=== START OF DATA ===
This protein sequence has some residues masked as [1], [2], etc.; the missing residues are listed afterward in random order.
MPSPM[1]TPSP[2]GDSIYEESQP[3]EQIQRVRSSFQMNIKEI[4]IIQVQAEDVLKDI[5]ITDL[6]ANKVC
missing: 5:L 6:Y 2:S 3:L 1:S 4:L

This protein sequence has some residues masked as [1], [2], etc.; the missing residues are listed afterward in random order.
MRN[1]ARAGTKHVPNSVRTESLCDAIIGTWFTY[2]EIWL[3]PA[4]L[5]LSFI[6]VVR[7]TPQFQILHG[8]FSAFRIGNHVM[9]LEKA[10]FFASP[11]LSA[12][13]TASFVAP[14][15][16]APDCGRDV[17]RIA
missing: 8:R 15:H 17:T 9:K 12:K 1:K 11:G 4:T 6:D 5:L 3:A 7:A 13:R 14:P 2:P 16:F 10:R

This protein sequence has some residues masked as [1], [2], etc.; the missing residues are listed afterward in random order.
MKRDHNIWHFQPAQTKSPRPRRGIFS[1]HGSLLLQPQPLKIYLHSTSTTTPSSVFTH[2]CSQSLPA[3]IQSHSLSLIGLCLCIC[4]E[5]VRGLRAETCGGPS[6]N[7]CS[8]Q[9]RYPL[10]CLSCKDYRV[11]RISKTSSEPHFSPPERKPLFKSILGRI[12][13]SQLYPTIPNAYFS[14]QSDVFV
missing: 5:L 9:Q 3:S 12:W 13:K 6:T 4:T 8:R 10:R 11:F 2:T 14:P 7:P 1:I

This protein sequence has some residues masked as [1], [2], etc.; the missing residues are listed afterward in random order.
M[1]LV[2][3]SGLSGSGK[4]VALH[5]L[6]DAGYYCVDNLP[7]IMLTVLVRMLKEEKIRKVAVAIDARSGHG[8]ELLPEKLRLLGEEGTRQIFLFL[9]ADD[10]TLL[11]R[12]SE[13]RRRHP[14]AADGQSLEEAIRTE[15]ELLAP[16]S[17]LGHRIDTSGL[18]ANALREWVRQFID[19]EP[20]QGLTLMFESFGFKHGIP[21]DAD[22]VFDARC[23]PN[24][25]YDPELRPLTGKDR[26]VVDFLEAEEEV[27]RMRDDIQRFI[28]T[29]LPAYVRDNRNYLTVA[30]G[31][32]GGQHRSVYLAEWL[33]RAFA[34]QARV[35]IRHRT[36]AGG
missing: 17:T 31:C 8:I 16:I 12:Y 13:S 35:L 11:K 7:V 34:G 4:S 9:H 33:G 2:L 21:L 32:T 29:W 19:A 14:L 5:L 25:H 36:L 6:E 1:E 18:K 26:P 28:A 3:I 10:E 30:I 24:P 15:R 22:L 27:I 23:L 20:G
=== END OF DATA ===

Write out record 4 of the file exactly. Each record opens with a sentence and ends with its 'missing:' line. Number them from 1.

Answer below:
This protein sequence has some residues masked as [1], [2], etc.; the missing residues are listed afterward in random order.
M[1]LV[2][3]SGLSGSGK[4]VALH[5]L[6]DAGYYCVDNLP[7]IMLTVLVRMLKEEKIRKVAVAIDARSGHG[8]ELLPEKLRLLGEEGTRQIFLFL[9]ADD[10]TLL[11]R[12]SE[13]RRRHP[14]AADGQSLEEAIRTE[15]ELLAP[16]S[17]LGHRIDTSGL[18]ANALREWVRQFID[19]EP[20]QGLTLMFESFGFKHGIP[21]DAD[22]VFDARC[23]PN[24][25]YDPELRPLTGKDR[26]VVDFLEAEEEV[27]RMRDDIQRFI[28]T[29]LPAYVRDNRNYLTVA[30]G[31][32]GGQHRSVYLAEWL[33]RAFA[34]QARV[35]IRHRT[36]AGG
missing: 17:T 31:C 8:I 16:I 12:Y 13:S 35:L 11:K 7:V 34:G 4:S 9:H 33:G 2:L 21:L 32:T 29:W 19:A 14:L 5:L 25:H 36:L 6:E 1:E 18:K 26:P 28:A 3:I 10:E 30:I 24:P 15:R 22:L 27:I 23:L 20:G